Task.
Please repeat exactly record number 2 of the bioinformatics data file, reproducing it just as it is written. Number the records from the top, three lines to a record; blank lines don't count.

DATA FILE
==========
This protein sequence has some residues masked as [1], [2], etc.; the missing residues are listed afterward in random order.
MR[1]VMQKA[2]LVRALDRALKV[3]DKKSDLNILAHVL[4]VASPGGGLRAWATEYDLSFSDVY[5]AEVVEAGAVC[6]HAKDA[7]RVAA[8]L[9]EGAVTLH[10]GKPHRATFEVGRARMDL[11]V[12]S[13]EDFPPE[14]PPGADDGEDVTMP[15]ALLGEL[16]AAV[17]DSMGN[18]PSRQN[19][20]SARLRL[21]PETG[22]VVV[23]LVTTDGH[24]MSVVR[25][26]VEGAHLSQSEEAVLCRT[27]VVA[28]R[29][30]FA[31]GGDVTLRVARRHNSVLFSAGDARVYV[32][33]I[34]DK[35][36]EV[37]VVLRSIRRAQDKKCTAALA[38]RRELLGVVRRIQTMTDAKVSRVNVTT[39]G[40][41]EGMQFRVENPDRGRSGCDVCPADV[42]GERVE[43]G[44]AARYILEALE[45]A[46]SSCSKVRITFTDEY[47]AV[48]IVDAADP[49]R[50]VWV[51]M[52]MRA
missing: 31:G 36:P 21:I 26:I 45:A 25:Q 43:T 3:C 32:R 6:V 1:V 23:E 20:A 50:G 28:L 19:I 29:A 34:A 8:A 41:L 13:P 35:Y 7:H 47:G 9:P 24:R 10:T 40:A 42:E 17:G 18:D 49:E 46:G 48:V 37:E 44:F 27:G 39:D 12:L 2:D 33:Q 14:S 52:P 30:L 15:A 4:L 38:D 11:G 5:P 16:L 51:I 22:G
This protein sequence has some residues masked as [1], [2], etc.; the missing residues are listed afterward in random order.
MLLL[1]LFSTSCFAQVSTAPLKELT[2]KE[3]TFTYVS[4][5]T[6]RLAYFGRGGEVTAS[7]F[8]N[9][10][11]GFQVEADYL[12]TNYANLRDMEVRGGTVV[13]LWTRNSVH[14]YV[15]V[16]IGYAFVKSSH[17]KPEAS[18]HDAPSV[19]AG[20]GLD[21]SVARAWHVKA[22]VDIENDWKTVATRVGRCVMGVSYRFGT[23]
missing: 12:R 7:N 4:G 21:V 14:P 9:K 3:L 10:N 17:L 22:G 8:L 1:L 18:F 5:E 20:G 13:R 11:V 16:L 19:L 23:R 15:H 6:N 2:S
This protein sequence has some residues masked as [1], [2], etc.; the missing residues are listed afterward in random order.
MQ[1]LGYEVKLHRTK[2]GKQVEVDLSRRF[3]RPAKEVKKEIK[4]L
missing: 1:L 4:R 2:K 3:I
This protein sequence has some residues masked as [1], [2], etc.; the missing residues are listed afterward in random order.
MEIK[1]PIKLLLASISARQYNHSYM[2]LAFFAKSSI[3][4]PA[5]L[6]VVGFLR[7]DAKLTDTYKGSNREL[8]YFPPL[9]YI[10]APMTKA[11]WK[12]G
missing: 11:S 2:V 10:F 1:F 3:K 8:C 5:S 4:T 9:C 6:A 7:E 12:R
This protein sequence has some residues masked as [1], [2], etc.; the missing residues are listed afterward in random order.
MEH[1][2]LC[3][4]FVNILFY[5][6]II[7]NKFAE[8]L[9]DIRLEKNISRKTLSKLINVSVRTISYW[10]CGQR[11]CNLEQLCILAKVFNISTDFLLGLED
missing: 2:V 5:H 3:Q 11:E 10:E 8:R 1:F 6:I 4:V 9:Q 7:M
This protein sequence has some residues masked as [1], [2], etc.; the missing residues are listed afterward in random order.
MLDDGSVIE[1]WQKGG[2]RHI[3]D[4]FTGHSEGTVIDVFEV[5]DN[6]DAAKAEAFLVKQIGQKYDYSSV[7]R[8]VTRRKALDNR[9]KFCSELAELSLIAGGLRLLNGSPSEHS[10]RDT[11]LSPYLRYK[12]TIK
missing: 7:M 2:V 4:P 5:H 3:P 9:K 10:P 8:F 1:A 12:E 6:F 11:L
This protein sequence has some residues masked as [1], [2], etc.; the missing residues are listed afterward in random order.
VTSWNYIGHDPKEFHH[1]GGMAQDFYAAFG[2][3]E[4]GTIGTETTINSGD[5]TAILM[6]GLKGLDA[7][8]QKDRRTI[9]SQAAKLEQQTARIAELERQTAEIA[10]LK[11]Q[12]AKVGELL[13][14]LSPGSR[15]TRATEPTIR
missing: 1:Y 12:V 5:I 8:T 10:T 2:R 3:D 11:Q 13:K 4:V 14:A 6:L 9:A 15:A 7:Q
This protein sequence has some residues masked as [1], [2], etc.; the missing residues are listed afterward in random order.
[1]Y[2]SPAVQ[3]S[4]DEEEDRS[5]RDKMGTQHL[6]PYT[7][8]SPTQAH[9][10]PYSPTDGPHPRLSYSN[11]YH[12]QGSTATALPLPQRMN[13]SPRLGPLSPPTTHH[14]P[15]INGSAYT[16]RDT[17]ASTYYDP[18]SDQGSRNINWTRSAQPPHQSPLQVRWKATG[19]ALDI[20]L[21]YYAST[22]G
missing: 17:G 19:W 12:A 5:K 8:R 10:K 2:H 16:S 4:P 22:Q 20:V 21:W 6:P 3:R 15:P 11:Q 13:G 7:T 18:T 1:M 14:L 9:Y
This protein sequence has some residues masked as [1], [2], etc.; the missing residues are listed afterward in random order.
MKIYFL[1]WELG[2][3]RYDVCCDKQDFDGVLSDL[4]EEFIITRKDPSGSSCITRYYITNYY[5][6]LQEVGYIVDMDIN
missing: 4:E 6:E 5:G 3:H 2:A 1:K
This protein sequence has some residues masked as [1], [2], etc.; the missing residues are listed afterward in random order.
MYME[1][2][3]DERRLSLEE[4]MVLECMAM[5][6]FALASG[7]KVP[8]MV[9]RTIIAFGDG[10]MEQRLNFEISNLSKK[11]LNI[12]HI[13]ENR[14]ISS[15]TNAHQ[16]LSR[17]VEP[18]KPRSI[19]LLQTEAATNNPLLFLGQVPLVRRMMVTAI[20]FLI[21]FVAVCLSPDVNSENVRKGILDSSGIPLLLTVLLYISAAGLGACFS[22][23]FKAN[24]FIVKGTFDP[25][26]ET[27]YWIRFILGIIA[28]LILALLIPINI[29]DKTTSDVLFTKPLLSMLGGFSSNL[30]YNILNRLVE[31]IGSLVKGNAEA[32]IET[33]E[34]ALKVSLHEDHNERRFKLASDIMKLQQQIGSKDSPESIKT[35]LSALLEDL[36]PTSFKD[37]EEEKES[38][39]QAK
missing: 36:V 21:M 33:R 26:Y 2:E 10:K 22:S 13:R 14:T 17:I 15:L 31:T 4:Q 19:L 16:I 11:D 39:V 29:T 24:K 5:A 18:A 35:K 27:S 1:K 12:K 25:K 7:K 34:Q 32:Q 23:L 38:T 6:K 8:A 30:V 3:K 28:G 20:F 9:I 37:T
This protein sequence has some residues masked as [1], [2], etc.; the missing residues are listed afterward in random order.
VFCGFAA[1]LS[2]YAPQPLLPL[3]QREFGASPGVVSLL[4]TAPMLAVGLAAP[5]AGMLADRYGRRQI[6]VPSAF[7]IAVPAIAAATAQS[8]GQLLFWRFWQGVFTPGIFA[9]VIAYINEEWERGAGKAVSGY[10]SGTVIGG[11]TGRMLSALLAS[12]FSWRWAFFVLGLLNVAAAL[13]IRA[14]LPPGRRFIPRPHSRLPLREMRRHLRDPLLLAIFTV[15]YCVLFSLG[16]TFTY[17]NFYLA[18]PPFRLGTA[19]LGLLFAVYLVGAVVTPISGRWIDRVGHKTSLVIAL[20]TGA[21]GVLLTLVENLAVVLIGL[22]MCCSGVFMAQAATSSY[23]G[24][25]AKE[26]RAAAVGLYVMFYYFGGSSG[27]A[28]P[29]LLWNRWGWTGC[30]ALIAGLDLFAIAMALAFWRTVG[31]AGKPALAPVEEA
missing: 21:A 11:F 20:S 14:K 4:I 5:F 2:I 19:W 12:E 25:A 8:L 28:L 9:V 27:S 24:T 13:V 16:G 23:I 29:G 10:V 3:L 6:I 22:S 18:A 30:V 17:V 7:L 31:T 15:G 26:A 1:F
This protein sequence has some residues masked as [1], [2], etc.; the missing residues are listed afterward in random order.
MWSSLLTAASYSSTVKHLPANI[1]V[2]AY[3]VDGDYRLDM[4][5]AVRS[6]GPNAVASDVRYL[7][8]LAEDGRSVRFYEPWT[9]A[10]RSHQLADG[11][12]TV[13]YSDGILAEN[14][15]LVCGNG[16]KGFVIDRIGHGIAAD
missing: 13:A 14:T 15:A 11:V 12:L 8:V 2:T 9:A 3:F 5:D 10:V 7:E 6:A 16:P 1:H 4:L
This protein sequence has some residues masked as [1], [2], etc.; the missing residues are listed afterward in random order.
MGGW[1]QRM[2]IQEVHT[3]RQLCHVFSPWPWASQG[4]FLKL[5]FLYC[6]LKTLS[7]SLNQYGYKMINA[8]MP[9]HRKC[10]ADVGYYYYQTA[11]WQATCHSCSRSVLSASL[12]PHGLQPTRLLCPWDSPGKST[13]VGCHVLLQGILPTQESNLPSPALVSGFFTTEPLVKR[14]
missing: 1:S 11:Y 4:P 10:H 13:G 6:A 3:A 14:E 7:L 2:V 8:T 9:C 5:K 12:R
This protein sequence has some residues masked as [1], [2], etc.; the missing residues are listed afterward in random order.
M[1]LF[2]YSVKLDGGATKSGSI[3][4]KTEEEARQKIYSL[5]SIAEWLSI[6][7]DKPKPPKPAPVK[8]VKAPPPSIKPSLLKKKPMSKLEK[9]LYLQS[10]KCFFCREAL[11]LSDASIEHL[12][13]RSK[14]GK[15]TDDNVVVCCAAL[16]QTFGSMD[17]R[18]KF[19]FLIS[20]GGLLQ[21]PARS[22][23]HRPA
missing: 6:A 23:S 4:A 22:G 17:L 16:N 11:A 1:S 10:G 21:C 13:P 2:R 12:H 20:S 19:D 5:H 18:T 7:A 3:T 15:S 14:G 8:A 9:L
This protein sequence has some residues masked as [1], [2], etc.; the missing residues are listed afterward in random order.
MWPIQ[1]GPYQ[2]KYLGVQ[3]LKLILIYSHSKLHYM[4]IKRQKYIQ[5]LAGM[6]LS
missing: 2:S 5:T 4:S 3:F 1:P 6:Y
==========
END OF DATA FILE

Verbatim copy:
This protein sequence has some residues masked as [1], [2], etc.; the missing residues are listed afterward in random order.
MLLL[1]LFSTSCFAQVSTAPLKELT[2]KE[3]TFTYVS[4][5]T[6]RLAYFGRGGEVTAS[7]F[8]N[9][10][11]GFQVEADYL[12]TNYANLRDMEVRGGTVV[13]LWTRNSVH[14]YV[15]V[16]IGYAFVKSSH[17]KPEAS[18]HDAPSV[19]AG[20]GLD[21]SVARAWHVKA[22]VDIENDWKTVATRVGRCVMGVSYRFGT[23]
missing: 12:R 7:N 4:G 21:V 14:P 9:K 3:L 10:N 17:L 22:G 8:L 1:L 18:F 5:E 20:G 13:R 11:V 16:L 19:L 23:R 15:H 6:N 2:S